Benjamin Franklin was born on this day in 1706. His legacy has lasted three centuries, a notable achievement for any leader. At the age of 20, he created a process for self-improvement, something that methodically helped him advance his character.
These were his 13 virtues, and he proactively worked on these daily. His system was simple: a card that listed the 13 virtues and the days of the week which he checked off when he adhered to the virtue.
(Given Franklin’s notoriety as an inventor and entrepreneur, I think of this simple tracking system as an 18th century precursor to a modern day app!)
In honor of Ben’s birthday, the 13 virtues follow. While some of the language (and spelling) are obviously dated, the concepts are timeless.
1. Temperance. Eat not to dullness; drink not to elevation.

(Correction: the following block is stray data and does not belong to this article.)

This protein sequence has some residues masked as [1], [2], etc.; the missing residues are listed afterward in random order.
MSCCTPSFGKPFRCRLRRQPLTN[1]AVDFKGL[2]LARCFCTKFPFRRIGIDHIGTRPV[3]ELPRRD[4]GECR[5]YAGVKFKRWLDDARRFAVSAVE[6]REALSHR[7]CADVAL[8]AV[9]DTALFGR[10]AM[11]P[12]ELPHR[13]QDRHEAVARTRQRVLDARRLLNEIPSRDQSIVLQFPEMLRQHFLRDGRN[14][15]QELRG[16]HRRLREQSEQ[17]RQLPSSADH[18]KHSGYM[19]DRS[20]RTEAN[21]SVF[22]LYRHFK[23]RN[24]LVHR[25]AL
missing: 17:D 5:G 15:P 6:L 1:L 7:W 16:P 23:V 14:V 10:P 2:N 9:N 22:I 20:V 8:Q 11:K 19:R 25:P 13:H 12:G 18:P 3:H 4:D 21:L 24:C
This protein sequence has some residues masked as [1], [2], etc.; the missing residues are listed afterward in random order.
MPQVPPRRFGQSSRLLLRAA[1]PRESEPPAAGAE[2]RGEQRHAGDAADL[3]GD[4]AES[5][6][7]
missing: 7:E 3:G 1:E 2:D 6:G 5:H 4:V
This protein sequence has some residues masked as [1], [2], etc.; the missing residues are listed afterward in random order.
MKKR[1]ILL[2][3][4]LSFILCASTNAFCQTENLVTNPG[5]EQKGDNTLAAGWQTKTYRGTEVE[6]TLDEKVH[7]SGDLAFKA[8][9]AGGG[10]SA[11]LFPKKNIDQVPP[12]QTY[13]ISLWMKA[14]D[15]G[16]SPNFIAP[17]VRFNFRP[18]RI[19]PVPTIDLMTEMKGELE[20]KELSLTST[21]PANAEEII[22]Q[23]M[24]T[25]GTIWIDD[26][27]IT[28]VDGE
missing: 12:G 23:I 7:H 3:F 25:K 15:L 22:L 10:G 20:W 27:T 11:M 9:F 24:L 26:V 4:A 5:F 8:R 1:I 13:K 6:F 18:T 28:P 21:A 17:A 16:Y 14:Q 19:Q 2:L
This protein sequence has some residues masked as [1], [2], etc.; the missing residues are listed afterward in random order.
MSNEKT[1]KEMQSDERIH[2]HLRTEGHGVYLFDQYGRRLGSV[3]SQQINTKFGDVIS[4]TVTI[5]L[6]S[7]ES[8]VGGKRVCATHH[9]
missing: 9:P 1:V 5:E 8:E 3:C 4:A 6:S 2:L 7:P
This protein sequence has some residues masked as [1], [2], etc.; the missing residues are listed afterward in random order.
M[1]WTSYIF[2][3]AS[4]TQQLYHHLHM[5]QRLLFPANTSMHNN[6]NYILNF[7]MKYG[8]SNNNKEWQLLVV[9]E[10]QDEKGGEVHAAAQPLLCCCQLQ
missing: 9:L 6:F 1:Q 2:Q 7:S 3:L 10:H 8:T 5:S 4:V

2. Silence. Speak not but what may benefit others or yourself; avoid trifling conversation.
3. Order. Let all your things have their places; let each part of your business have its time.
4. Resolution. Resolve to perform what you ought; perform without fail what you resolve.
5. Frugality. Make no expense but to do good to others or yourself; i.e., waste nothing.
6. Industry. Lose no time; be always employ’d in something useful; cut off all unnecessary actions.
7. Sincerity. Use no hurtful deceit; think innocently and justly, and, if you speak, speak accordingly.
8. Justice. Wrong none by doing injuries, or omitting the benefits that are your duty.
9. Moderation. Avoid extremes; forbear resenting injuries so much as you think they deserve.
10. Cleanliness. Tolerate no uncleanliness in body, cloaths, or habitation.
11. Tranquillity. Be not disturbed at trifles, or at accidents common or unavoidable.
12. Chastity. Rarely use venery but for health or offspring, never to dullness, weakness, or the injury of your own or another’s peace or reputation.
13. Humility. Imitate Jesus and Socrates.